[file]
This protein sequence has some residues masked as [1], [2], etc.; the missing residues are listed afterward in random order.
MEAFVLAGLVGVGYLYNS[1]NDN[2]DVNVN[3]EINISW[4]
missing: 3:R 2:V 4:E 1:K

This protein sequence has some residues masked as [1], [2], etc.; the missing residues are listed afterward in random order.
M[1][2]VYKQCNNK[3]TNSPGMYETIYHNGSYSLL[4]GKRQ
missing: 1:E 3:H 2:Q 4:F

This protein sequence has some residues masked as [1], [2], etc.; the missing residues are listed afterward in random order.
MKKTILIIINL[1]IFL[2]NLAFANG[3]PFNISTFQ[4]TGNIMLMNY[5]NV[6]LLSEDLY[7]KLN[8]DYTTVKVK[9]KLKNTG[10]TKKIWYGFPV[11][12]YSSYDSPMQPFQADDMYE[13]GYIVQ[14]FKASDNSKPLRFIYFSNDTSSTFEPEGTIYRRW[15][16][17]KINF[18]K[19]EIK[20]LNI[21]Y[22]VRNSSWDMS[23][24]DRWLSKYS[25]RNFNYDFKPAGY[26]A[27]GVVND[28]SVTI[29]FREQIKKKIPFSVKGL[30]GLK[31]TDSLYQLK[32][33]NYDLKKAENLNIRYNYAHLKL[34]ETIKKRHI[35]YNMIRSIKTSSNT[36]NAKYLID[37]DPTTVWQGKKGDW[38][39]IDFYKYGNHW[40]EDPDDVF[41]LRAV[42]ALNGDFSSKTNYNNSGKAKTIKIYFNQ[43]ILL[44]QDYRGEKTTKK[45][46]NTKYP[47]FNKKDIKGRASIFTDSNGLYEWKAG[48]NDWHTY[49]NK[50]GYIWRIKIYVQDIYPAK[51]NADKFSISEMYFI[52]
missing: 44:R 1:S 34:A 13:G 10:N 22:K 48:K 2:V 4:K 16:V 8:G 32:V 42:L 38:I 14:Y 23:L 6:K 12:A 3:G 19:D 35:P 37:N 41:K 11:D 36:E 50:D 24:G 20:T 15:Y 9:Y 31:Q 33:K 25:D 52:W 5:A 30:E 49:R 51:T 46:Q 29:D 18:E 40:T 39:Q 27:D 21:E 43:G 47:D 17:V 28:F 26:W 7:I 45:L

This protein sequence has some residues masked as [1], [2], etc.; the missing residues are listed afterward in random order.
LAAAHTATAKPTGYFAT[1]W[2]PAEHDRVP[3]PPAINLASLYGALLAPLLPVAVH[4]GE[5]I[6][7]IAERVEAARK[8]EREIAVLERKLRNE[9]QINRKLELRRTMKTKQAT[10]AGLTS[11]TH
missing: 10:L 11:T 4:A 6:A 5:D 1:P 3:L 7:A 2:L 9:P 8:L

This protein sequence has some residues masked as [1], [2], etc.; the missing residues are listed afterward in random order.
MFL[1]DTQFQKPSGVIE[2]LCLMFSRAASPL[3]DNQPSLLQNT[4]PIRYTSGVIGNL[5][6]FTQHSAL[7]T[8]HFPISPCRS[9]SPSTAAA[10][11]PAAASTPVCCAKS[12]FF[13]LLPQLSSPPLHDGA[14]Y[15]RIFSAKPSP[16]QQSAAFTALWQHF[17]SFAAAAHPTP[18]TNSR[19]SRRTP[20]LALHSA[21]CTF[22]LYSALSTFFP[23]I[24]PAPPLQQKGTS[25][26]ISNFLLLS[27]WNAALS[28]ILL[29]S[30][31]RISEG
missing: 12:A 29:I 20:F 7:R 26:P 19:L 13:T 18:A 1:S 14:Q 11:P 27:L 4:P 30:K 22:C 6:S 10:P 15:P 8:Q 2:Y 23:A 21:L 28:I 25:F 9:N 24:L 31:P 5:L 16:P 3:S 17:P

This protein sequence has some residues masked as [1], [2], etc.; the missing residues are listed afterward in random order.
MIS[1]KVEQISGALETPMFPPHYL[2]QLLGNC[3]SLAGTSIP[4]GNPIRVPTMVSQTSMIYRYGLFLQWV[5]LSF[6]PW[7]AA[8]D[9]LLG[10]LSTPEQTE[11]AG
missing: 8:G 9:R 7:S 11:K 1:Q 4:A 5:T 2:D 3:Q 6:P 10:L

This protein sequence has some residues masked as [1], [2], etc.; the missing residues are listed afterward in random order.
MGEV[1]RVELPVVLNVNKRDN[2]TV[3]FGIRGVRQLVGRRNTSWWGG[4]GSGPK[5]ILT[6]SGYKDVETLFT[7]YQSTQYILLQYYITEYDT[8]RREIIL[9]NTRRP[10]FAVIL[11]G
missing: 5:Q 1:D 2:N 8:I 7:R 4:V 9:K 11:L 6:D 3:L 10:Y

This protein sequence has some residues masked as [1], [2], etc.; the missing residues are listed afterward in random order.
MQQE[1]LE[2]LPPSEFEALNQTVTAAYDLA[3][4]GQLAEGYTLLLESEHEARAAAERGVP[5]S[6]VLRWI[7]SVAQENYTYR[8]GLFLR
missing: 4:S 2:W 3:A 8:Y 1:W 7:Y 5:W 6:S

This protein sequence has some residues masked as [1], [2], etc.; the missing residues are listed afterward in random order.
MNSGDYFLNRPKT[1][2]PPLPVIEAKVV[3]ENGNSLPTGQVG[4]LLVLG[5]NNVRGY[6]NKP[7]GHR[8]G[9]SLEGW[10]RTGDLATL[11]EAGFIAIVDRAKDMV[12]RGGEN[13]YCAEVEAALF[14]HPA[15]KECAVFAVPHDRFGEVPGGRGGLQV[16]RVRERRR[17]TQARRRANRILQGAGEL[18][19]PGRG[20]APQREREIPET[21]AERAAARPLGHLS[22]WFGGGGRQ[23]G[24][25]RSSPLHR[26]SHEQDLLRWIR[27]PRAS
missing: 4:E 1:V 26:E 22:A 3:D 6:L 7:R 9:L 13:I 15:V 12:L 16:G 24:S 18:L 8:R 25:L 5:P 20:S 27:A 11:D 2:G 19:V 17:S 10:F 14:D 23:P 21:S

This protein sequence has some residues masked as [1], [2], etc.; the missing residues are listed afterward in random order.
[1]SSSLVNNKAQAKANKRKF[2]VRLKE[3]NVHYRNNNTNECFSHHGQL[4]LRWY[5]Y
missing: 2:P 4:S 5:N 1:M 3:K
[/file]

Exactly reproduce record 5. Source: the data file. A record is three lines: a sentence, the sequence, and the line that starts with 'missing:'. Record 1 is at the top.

This protein sequence has some residues masked as [1], [2], etc.; the missing residues are listed afterward in random order.
MFL[1]DTQFQKPSGVIE[2]LCLMFSRAASPL[3]DNQPSLLQNT[4]PIRYTSGVIGNL[5][6]FTQHSAL[7]T[8]HFPISPCRS[9]SPSTAAA[10][11]PAAASTPVCCAKS[12]FF[13]LLPQLSSPPLHDGA[14]Y[15]RIFSAKPSP[16]QQSAAFTALWQHF[17]SFAAAAHPTP[18]TNSR[19]SRRTP[20]LALHSA[21]CTF[22]LYSALSTFFP[23]I[24]PAPPLQQKGTS[25][26]ISNFLLLS[27]WNAALS[28]ILL[29]S[30][31]RISEG
missing: 12:A 29:I 20:F 7:R 26:P 19:L 13:T 18:A 1:S 14:Q 11:P 27:L 4:P 30:K 22:C 6:S 10:P 15:P 8:Q 2:Y 23:A 21:L 28:I 25:F 9:N 24:L 31:P 5:L 16:P 3:S 17:P